Your Hospice Rights

Your Hospice RightsIf you are considering hospice care for yourself or a loved one, you might want to know about Hospice Patients Alliance (HPA). This group was formed in August 1998 as a non-profit means to serve the U.S. public with health care rights in a hospice situation. HPA was founded by nurse Ron Panzer, and the group was formed by hospice staff and health care professionals who felt that some patients were not receiving adequate death care during the end-of-life cycle.

HPA promotes quality care whether a patient is enrolled in a licensed hospice or not, whether residing at home or in a facility. HPA is rare in that it is one of the very few true “watchdog” advocacy groups that truly serves hospice patients, families and caregivers. They are dedicated to promoting the welfare of the hospice patients, their families and/or caregivers. No member of their Board of Directors can be an employee or administrator in any hospice Agency or hospice lobbying groups.

HPA can help you learn about many hospice issues. For instance, did you realize that there are four levels of required services that hospices must provide? The hospice must inform you about all these levels of care when you consider admission to hospice services. If the hospice’s “informed consent” form does not list the following four levels of care, think carefully about whether you want to use their services.

A hospice that provides the following levels of care and lists them clearly in their “informed consent” form is more likely to provide the required services, especially if your request them and remind the hospice that you have this service ‘in writing.’

  1. Routine Home Care: Routine home care includes case manager visits, social worker visits, access to a chaplain, counselors, dietitian, therapy and more. Additionally, you have access to 24-hour hospice-registered nurses who can answer your questions. These services are part of the “hospice benefit” reimbursed by Medicare, Medicaid or private insurance.
  2. Continuous Nursing Care at Home: If you choose to stay at home for death care, continuous around-the-clock nursing care in your own home is your right if the you (as the patient) or the your loved one is having symptoms which are “out of control.” According to HPA, “This standard of care applies whether you reside in your own home in the community, a foster care home, assisted living facility, apartment or even a nursing home…all of these locations are considered ‘your own home.'” However, the patient cannot be forced into a facility if the patient wants to remain at home.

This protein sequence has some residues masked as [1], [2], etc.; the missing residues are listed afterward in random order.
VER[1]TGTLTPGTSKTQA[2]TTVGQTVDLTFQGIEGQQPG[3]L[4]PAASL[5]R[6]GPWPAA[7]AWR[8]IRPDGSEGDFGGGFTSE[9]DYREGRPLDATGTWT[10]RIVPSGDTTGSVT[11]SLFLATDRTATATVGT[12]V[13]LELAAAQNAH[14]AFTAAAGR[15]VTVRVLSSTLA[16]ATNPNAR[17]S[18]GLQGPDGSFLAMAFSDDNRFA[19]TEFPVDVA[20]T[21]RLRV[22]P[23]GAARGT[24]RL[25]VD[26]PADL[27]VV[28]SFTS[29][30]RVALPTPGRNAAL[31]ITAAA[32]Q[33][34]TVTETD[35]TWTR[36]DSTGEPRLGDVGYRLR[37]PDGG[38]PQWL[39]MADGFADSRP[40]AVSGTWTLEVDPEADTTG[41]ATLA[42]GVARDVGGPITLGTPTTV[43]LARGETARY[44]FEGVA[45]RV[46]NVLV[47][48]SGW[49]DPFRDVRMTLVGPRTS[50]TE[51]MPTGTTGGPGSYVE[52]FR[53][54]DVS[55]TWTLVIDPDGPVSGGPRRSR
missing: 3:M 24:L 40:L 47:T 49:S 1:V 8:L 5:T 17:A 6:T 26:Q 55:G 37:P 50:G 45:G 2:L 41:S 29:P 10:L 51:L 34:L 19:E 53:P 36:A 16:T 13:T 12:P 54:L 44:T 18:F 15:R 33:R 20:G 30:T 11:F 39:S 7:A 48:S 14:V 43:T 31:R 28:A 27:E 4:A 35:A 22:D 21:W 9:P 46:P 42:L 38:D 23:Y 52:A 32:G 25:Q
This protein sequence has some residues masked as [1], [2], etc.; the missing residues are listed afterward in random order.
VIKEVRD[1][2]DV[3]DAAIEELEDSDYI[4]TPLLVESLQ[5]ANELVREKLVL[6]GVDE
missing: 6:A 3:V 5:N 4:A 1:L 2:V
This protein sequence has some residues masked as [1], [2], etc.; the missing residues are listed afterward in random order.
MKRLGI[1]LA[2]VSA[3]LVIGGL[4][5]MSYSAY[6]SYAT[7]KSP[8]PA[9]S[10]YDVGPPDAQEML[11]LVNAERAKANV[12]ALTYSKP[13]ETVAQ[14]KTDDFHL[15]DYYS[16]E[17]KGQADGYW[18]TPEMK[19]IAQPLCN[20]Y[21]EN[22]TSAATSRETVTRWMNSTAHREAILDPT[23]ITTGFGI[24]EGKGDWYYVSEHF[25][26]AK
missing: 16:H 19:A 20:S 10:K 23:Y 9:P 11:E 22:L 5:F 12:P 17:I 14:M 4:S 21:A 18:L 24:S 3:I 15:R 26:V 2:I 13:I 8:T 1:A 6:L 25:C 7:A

3. Inpatient Care Level of Services: If your loved one is already residing at home or in a hospice facility and the symptoms become uncontrolled, you can inquire about placing the patient on “In Patient Level of Services” so that he or she can get the special attention required. In some instances, the patient may be temporarily placed in an acute care hospital (transferred from home) if there is no hospice facility.
  4. Respite Level of Care: If the family needs a break with taking care of an in-home patient, respite care is there to save the day. The patient, if willing, is temporarily placed in a facility up to five days so that the family can get rest from the seemingly never-ending list of things to do which are part of the patient care routine. After that time, the patient is transferred back home.

If you want to learn more about your hospice rights and even more about deathcare management, be sure to visit the HPA site. Their resources are numerous and helpful to anyone who is considering the ability to die at home.

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